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Eyelid and Orbital Tumors


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Common tumors include:

Eyelid / Periocular Tumors - Tumors of the eyelid may be benign or malignant. A detailed examination with an oculoplastic surgeon will help the patient to determine the most appropriate plan for diagnosis and treatment. In most cases, a biopsy may be performed to determine the cause of the growth.

The most common type of eyelid cancer is basal cell carcinoma. Other types of eyelid cancer include squamous cell carcinoma. melanoma and sebaceous cell carcinoma. Most eyelid malignancies are removed surgically. Removal is often performed by a dermatologist who is trained in the MOHS micrographic technique. Oculoplastic specialists work closely with the MOHS surgeon to ensure complete tumor removal and optimal repair of the wound. The Oculoplastic surgeon will reconstruct the eyelid to provide proper lid function and eye protection.

Some tumors have the potential to grow into the tissues adjacent to the eye. Following diagnosis, the surgeon will assist the patient in conducting a full work-up that is tailored to their specific, individual needs. The Oculoplastic specialists at Bascom Palmer Eye Institute have developed close working relationships with other specialists at the University of Miami, including hematology/oncology, radiation oncology, ENT/head and neck surgery, and neurosurgery. This team oriented approach is undertaken to provide the most expeditious, optimal outcome for the patient.

Lacrimal Gland Tumors - The lacrimal gland is responsible for tear production. A variety of conditions affect this gland, including: infection, inflammation, benign lesions and malignant tumors. An oculoplastic surgeon will thoroughly evaluate the patient to determine the etiology and the appropriate course of treatment.

Adenoid cystic carcinoma is well known to be an aggressive cancer of the lacrimal gland. In the past, patients underwent radical tumor excision, including the eye and orbital tissues (exenteration), as well as chemotherapy. Despite treatment, many succumbed to the disease. In recent years, the surgeons here at Bascom Palmer pioneered a new method of treatment: intra-arterial cytoreductive chemotherapy (IACC). During treatment, a catheter is introduced into an artery in the thigh and threaded up to the lacrimal gland area. The catheter then delivers a powerful, concentrated dose of chemotherapy directly to the tumor. This treatment has improved long-term survival in patients with diseases amenable to this method of treatment.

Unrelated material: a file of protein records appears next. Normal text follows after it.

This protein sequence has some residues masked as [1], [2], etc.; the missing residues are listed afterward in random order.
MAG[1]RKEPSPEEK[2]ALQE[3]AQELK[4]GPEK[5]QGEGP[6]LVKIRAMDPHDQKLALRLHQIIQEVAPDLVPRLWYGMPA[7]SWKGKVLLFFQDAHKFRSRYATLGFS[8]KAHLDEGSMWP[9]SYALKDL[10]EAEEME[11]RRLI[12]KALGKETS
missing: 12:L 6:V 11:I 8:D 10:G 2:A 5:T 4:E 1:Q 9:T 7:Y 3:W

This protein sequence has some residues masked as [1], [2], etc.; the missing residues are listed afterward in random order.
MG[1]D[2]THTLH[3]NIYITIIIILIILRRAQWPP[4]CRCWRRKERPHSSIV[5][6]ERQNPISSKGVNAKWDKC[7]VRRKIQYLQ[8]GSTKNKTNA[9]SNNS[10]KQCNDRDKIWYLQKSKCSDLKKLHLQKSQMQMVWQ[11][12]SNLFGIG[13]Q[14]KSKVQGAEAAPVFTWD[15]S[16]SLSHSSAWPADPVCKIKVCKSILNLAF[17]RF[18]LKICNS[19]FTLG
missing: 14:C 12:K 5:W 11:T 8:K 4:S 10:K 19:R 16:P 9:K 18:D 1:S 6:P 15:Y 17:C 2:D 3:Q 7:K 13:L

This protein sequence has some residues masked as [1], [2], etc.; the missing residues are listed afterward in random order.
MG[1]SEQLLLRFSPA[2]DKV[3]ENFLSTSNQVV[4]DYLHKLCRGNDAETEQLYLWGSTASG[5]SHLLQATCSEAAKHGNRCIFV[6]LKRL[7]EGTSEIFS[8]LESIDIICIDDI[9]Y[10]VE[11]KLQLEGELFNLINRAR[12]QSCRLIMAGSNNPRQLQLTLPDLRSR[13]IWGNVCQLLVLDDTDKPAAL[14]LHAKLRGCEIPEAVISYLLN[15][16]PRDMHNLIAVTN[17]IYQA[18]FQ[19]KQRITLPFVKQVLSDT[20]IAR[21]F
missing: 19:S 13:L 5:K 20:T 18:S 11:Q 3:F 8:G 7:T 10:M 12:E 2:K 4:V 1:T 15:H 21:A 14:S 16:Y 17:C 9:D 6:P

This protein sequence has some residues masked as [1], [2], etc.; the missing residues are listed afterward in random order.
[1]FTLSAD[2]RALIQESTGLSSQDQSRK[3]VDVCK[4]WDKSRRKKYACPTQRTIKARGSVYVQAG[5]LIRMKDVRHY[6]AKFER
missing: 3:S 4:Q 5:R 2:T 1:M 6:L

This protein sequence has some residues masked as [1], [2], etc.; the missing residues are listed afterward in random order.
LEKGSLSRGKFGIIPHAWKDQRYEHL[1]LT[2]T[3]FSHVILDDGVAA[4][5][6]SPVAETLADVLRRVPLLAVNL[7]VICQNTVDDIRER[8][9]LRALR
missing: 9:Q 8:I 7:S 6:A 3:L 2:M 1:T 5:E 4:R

Orbital Tumors - Tumors and inflammation can occur in the tissues around the eye and may be benign or malignant. These tumors often push the eye forward, causing a bulging of the eye (proptosis).

The most common causes of proptosis in adults are thyroid eye disease and inflammatory pseudotumor; both are benign. Other benign tumors include hemangiomas and lymphangiomas. Tumors of the lacrimal gland also cause bulging of the eye. Tumors may be benign or malignant. Growths (benign and malignant) that extend from the sinuses into the orbit may also cause proptosis. CT scans, MRI’s help in determining the probable diagnosis. At times, a biopsy is performed as well.

Treatment include medication, surgery and/or radiation. When functionally indicated and appropriate, orbital tumors are removed. If they cannot be removed or if removal will cause too much damage to other important structures around the eye, a piece of tumor may be removed and sent for evaluation. If a tumor cannot be removed during surgery, it is sometimes treated with external beam radiation therapy or chemotherapy. Certain rare orbital tumors may require removal of the eye and the orbital contents (exenteration). In certain cases, orbital radiotherapy may be used to treat residual tumor.


An eye cancer specialist can determine if you have an eye cancer by performing a complete clinical examination. The examination may include asking questions about your medical history, examining both eyes, looking into the eye at the tumor, doing an ultrasound examination, CT scan, MRI, obtaining specialized photographs and sometimes a biopsy is necessary.

Your doctor may request that you have a complete physical examination and specific tests depending upon what he sees inside your eye. Tests may include chest x-ray, complete blood count, MRI or CT scan.


Your doctor will recommend treatment based on your medical history and the findings from the eye examination. It is not always necessary to treat all eye cancers immediately. If a tumor is very small or very slow growing, sometimes the doctor will closely monitor the tumor. If there are any concerns, then treatment can be started. Treatment usually is recommended when your physician determines that the tumor shows evidence of growth or if there is the possibility of spreading to other parts of the body if left untreated.

Why Choose Us?

Bascom Palmer Eye Institute: Ranked #1 by U.S. News & World Report. Bascom Palmer Eye Institute is the top-rated facility in the country for the treatment of diseases and disorders of the eye, according to U.S. News & World Report. When you choose us for your eye care, you will receive the best care in the nation in a compassionate setting.

Top-Ranked Eye Prosthesis (Artificial Replacement) Options. More confidence and better health after cancer. If your eyeball must be removed to cure your cancer, a prosthetic eye improves your appearance and protects the space and cells behind your eye. We custom design your prosthesis to match the iris and pupil of your other eye.

A History of Firsts.  We were the first center in the country to use topical interferon drops to treat eye cancer – without biopsy or surgery. This and many other research advances ensure you the best possible cancer and eye care.

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